The beauty, of course, is that now we might very well be able to settle the debate about HHC’s net asset value (or at least the opinion of that NAV among folks who want to buy the assets and have the cash to do so). The next few months should be very interesting.

Full Disclosure: Long shares of HHC at the time of writing, though I have been trimming positions into today’s strength, as Wednesday’s announcement confirmed they are open to selling, whereas the stock is acting as if a deal is nearing completion.

*Author Update* 4:30pm ET

HHC stock leveled off for a while and then surged again late in the trading day, closing at $131.25, up nearly 42% for the session. In the spirit of full disclosure, I have continued to sell more at prices as high as $131.50 and have also written some $140 covered calls against shares that remain in client accounts.

Simply put, I understand HHC is a unique company with great properties and I have no doubt that some bidders will emerge to try and pull some of them away from HHC. That said, this one-day move is pretty remarkable and I think it is overdone in the short-term. Accordingly, I think it is silly to not sell any stock at these levels, and would welcome a scenario where it cools down and I can buy back some of the sold shares at lower prices. Tomorrow (the last day of the quarter) should be the second-most intriguing trading day for HHC this year! 🙂

Lastly, some people are speculating that this announcement was all about juicing up Bill Ackman’s portfolio right before the end of the quarter and nothing truly will come of it. While a deal might not happen, I don’t think Bill’s HHC position is big enough (just 2% of disclosed portfolio value as of 3/31/19) for him to have orchestrated this whole thing just to show a better performance figure for Q2. After all, Pershing Square was already having a great year and another 100 basis points is a small prize for such an effort. Just my two cents…

While Publicly Traded Plant-Based Meat Alternative Companies Are New, The Products Are Not

First, there was cannabis seller Tilray (TLRY), which saw its stock price peak at $300 per share just a few months after a mid-2018 IPO that priced at $17. A buying frenzy among individual/retail investors resulted in a more than 17-fold surge, but as it usually the case, sanity returned. Today TLRY can be purchased in the 40’s.

This chart does not show the intra-day high of $300 but it did indeed peak at that price

With the cannabis craze now passed, as well as that of bitcoin, which stole the show in 2017, we have another round of exuberance with Beyond Meat (BYND), the plant-based meat alternative seller which priced its IPO at $25 last month and this week topped $200 per share.

While I lacked helpful fundamental insights into TLRY, outside of the always important valuation discussion, the “alt-meat” sector is something I know a little about because my wife is a vegetarian and we typically have very little in the way of actual meat products in our house. As a result, over the last decade or so we have tried most of the products out there. Some impress, others do not.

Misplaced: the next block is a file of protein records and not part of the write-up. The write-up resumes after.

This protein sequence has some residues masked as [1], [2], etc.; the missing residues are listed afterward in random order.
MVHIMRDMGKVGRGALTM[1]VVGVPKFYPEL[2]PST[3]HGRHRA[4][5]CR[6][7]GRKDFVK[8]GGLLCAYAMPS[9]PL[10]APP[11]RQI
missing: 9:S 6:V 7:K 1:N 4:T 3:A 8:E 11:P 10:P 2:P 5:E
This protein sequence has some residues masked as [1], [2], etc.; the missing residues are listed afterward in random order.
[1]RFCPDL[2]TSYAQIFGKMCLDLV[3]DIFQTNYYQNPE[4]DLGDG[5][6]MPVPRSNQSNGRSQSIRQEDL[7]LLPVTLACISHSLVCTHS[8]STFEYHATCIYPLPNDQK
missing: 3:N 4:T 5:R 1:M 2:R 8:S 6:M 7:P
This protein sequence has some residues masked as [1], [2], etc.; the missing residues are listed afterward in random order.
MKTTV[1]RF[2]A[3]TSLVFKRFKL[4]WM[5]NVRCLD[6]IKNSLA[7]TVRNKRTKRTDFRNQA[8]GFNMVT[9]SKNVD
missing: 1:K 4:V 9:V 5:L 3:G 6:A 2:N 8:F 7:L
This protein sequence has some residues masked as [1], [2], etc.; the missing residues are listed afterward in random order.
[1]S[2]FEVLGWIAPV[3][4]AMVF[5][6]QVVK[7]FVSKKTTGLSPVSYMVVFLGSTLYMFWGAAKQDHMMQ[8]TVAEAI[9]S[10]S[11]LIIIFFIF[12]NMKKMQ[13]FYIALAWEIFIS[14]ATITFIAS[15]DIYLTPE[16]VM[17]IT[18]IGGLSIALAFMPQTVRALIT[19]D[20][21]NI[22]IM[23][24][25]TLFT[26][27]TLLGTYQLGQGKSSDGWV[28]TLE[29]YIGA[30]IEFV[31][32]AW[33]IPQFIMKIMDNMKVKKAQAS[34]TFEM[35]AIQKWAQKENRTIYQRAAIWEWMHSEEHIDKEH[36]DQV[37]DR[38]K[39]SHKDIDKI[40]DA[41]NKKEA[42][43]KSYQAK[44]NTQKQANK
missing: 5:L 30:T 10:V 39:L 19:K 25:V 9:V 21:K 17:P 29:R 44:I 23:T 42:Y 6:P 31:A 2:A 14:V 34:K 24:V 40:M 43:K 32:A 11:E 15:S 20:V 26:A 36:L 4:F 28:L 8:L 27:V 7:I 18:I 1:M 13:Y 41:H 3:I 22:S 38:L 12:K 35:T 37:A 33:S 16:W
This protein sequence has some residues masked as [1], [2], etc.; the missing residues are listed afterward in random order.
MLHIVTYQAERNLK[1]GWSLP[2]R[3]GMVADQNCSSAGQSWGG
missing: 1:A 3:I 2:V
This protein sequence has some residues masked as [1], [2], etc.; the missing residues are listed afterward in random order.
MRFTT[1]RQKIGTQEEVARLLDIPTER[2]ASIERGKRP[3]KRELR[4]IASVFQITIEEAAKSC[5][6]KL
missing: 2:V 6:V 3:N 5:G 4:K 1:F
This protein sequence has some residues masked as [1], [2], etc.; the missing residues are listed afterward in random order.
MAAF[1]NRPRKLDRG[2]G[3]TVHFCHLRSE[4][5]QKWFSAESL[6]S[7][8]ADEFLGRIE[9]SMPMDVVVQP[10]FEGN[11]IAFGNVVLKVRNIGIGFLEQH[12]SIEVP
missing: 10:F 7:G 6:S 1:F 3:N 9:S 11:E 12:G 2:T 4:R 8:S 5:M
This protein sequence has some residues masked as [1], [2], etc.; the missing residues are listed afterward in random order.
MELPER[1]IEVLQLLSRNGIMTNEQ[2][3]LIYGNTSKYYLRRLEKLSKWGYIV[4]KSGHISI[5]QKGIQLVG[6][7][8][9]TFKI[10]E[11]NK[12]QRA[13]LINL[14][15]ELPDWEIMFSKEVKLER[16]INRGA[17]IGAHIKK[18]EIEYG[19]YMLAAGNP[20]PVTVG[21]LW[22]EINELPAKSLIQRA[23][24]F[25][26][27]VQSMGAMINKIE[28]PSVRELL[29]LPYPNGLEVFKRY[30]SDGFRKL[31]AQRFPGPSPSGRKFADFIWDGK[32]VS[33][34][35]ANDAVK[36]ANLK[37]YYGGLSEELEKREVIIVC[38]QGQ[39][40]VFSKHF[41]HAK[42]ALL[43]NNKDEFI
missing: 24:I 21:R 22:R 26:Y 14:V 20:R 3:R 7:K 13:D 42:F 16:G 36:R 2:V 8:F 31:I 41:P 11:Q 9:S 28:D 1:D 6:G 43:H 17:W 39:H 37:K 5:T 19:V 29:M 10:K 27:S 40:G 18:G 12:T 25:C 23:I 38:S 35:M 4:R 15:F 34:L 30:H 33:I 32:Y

What I find perhaps most interesting about the last month is that because BYND is the first pure play plant-based meat alternative company to go public, those who follow the financial markets (but don’t eat the products), seem to think that this market is brand new and that BYND (and fellow upstart Impossible Foods) are the first two companies to launch plant-based meat products. If there was indeed some sort of first-mover advantage, and the market for these items was brand new and growing like crazy, I guess one could justify paying a huge valuation for BYND. Though I think the current $10 billion equity value is beyond rich for even such a scenario.

The problem with that viewpoint is that plant-based burgers, ground beef, and chicken nugget alternatives are not new. Brands like Morningstar Farms, Quorn, Lightlife, Gardenburger, Boca, Field Roast, and Gardein have been at this game for a long time. In fact, market leader Morningstar Farms (owned by Kellogg), with annual sales estimated at $750 million, was started all the way back in 1975!

I suspect that people are noticing them more today because both Beyond and Impossible have been aggressively marketing their products and have succeeded in getting them on restaurant menus over the last couple of years (the legacy brands have typically focused on grocery store distribution). Sure, there are more vegetarians and vegans today than there were 20 or 30 years ago, but it would be a mistake for investors to assume that a couple of new companies are going to dominate the market and have no competition.

The market size is also an interesting topic, because in 2017 only 3% of Americans identified as vegan or vegetarian. If 5 companies battle each other for maybe ultimately 5% of the meat market in the U.S., it might be hard for investors to justify anywhere near a $10 billion market value for BYND, let alone a handful of players combined.

Some people are saying that meat eaters will eventually become big customers, but I doubt that will be true. Surely there will be some, as I enjoy many of the items with my wife (even though I do eat meat, poultry, and fish at restaurants), but I don’t think specific situations like ours will be all that common, even five years from now.